malt scotches, which in my opinion detracts from their flavor.
I know, I know, not all bourbons are sweet and I shouldn’t
generalize; don’t attack me, Donald (you know who you are).
The bottom line, as far as this particular bourbon is concerned,
is that I have a bottle in my drinks cabinet and at that price
(below) I think it’s a good buy and will buy it again.
You can buy Woodford Reserve for around $35.00 a bottle.
Nose - Fruit & vanilla
Palate - Fruit, pepper, toffee & vanilla
Finish - Smooth long & spicy
In this issue, I look at Samaroli ‘Evolution’ 2011, which I tasted at “Botega” restaurant in Yountville, California. This is a superb tasting whisky, and at the moment I have it at No.1 on my best whiskies of 2013 list, which comes out in January 2014. Very possibly my No.1 of all time!!!
A relative newcomer to America, this is a vatted malt (not a blend); a
marriage of many fine single malt whiskies ranging in age from 10 to over 40-years-old, with whiskies from as far back as 1957.
The “Evolution” is married in special sherry and American oak casks and the whiskies come from distilleries such as Bowmore, Glenlivet, and Bunnahabhain (for a full list of the whiskies and their ages see page 2.
The result is a luxurious whisky that melts in your mouth (or at least that’s how I’d describe it), it is just one of the best whiskies I’ve tasted.
You can buy Samaroli ‘Evolution’ 2011 for around $350.00 a bottle.
If money was no object, this is what I would buy.
Nose - Sherry, apples & figs
Palate - Spicy baked apple, fig and very slightly smoky
Finish - Long, elegant, Fruit compote
In this issue, I look at Glenkinchie 10-year-old, which I tasted in the
Sofitel Hotel, Redwood shores in the Bay area of California. They have actually stopped making this whisky, replacing it with a 12-year-old, but if you look for it you should still be able to find it. I just saw a bottle on the shelf of my local “Liquor bank” here in Paradise, California.
This whisky, like me, is born in Edinburgh, the capital of Scotland (or as close as makes no difference), and is known as the Edinburgh malt.
Glenkinchie is one of only three distilleries in the lowland region of Scotland, the others being Bladnoch and Auchentoshan. As I have mentioned earlier, in general, I prefer Speyside or Islay whiskies, as lowland whiskies tend towards lighter, greener (grassy) flavors, however, I did like this one. If I had done a blind taste on it I would have said it was a Speyside Single Malt whisky.
You can buy Glenkinchie 10-year-old for around $60.00 a bottle.
Nose - Malt & biscuit (cookie)
Palate - Fruit pudding & caramel sauce
Finish - Fudge
In this issue I look at Compass Box "Peat Monster" a blended malt scotch, made with Caol Ila (more recently, Laphroaig) and Ardmore malts, which Jeff at Liquor bank (Paradise & Chico, California) gave me to try.
“Peat Monster” an intriguing name and not as much of a monster as you would assume, if for instance, you compared it side by side with Lagavulin 16, the Lagavulin would blow it out of the water (in my opinion) as far as the taste of peat goes.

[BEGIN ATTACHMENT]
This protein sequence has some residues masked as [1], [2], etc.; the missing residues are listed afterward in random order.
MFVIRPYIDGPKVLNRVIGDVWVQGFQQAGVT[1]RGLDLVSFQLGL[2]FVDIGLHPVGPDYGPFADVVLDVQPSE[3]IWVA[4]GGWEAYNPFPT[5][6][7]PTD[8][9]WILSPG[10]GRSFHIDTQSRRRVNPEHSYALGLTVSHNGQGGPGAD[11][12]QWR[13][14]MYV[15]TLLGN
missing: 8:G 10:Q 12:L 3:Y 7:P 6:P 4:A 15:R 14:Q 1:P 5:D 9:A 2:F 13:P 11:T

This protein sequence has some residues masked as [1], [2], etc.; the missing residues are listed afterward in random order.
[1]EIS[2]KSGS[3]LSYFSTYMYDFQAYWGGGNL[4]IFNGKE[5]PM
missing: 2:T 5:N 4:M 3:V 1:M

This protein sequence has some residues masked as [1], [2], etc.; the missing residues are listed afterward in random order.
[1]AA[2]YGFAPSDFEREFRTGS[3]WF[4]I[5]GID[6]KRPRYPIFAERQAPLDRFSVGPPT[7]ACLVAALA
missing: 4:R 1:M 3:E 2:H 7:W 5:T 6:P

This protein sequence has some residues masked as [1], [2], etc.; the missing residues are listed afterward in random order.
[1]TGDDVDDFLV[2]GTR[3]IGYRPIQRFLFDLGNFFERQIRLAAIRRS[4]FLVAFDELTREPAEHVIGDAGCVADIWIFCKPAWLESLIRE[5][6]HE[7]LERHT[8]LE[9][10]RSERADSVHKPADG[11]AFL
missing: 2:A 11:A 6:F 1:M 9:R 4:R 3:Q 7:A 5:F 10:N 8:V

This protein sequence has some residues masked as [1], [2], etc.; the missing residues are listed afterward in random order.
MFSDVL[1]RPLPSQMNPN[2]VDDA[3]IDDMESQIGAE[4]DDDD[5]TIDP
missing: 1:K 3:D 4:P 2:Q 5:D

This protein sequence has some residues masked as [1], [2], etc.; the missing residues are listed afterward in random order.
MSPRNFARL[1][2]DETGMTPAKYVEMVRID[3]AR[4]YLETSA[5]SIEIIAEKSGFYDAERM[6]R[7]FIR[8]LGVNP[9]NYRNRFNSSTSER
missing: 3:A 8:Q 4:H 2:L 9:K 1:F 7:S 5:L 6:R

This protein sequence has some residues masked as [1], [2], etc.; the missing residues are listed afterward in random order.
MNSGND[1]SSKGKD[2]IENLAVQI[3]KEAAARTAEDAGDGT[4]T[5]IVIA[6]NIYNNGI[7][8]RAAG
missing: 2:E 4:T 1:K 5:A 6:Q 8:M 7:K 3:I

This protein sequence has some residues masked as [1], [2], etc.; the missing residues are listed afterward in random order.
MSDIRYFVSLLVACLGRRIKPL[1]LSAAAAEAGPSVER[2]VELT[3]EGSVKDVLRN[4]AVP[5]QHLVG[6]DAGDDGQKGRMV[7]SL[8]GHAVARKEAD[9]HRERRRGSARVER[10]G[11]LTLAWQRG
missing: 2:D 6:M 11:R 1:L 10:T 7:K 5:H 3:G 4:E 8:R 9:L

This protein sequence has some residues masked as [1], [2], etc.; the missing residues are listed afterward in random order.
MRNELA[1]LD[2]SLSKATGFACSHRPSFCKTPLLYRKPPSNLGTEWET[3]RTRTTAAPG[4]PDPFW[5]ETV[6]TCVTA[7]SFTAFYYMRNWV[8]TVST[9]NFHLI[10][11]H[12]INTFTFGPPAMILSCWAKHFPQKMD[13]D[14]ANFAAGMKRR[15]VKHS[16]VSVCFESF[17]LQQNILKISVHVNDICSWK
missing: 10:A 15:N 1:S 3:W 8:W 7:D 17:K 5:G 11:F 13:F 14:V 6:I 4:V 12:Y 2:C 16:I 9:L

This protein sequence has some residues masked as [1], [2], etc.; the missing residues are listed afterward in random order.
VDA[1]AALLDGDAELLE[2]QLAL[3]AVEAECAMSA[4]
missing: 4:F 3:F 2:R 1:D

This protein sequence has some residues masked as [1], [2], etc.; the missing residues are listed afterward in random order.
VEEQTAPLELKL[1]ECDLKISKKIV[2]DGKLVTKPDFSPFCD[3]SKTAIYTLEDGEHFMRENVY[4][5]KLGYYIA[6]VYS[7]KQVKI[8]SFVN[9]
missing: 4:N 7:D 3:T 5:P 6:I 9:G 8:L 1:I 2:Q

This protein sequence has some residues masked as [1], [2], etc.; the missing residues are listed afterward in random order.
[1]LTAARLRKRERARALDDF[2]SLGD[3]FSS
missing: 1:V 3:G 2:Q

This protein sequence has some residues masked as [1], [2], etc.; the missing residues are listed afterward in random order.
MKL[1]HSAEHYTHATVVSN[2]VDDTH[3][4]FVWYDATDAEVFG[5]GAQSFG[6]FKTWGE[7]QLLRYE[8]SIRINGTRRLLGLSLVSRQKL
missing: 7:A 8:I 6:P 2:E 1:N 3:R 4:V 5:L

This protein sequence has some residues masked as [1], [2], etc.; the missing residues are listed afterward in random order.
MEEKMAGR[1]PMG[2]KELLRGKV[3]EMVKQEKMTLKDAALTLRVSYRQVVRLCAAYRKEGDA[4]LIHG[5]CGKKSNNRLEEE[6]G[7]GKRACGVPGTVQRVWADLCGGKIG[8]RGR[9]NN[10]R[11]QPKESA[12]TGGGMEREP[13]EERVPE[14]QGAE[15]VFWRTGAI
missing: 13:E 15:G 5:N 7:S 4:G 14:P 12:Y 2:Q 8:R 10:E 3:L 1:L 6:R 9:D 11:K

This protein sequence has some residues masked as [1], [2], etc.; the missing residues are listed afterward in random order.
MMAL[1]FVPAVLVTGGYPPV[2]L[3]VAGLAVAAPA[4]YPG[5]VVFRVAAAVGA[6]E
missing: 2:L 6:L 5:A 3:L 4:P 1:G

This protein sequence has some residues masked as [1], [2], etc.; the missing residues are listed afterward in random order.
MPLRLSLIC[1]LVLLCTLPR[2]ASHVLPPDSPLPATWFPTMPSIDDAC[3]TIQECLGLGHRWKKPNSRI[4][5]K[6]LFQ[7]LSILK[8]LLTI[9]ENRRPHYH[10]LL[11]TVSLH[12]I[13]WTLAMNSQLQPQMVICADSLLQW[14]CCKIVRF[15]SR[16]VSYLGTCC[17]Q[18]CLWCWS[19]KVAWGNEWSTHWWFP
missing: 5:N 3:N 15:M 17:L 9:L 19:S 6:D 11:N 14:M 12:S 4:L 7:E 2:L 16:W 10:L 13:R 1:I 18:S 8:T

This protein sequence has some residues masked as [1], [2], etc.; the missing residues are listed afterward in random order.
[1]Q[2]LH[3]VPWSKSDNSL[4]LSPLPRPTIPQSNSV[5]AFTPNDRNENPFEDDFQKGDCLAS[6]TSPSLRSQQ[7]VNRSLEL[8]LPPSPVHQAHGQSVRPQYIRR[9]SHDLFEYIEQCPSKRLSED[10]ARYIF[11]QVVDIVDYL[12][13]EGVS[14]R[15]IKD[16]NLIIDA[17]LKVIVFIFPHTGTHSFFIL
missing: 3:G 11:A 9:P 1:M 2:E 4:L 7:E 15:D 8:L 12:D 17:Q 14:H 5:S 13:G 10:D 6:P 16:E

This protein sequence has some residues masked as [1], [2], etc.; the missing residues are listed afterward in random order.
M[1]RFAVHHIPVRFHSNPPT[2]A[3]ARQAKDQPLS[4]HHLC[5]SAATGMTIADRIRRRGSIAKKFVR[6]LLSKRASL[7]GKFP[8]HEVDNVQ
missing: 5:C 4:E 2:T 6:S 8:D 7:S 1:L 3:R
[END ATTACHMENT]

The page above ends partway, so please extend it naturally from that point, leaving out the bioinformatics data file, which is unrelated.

I find this whisky to be a triumph of marketing over taste, it’s not that it’s bad, it’s not, but it doesn’t live up to it’s name. For me (a peat fan), the flavor is there, but it disappears too quickly on the palate, a problem I tend to find with most (not all) blended whiskies.
Would I buy it? Yes, it’s relatively inexpensive and if you’re not expecting a “Peat Monster” it’s quite a nice dram.
You can buy Peat monster for around $50.00 a bottle.
Nose - Peat, Medicinal, fruity
Palate - Peat, smoke, oak & a hint of fruit
Finish - Peat, oak & sweet spice
In this issue, I look at Macallan Fine Oak 17-year-old single malt scotch. No beating around the bush, if you can afford it, buy it, it’s that good, this is a superlative whisky. I tasted this in the Sutter Club in Sacramento recently.
I had a bottle of the Macallan Fine Oak 1o year old a while back, and it was a drinkable scotch, but it didn’t set my world on fire. This does just that, the extra 7 years of maturation on this whisky makes a world of difference.
In part, it reminds me of a lowland whisky, light and floral with citrus notes, to me though most lowland whiskies come across as lightweight. This has the finer points of a lowlander, without any of the drawbacks, its flavors really pop as a quality Speysider should.
If I have offended anyone with my talk of lightweight lowlanders, I apologize, this is just my opinion and I’m sure there are robust lowland Whiskies out there, I just haven’t found them yet.
You can buy Macallan Fine Oak 17 year old for around $160.00 a bottle.
Nose - Caramel, vanilla, flora, nuts
Palate - Vanilla, citrus & toffee
Finish - Medium with a hint of orange
In this issue, I look at Johnnie Walker “Green Label.” Of all the Johnnie
Walker bottlings, Green was the only Blended Malt Whisky. All their
other bottlings are Blended Scotch Whisky (a mixture of various single
malts and grain whisky). The fifteen-year-old Green is a mixture of four Single malts: Talisker, Caol Ila, Cragganmore, and Linkwood (not
normally sold as a single malt). All with a minimum age of 15 years.
Johnnie Walker is owned by the Diageo company and is not a distiller,
but a blender, who blends whiskies purchased from 27 different Scottish Distilleries.
Blended malt or vatted malt or pure malt, how Green Label was
previously known, means that the blend contains no grain whisky and it consists of single malt whiskies only. In 2004 the latter two descriptors were reclassified as "blended malt" by the Scotch Whisky Association to standardize Scotch whisky descriptors and to avoid confusion.
You can buy Johnnie Walker Green Label Blended Malt for around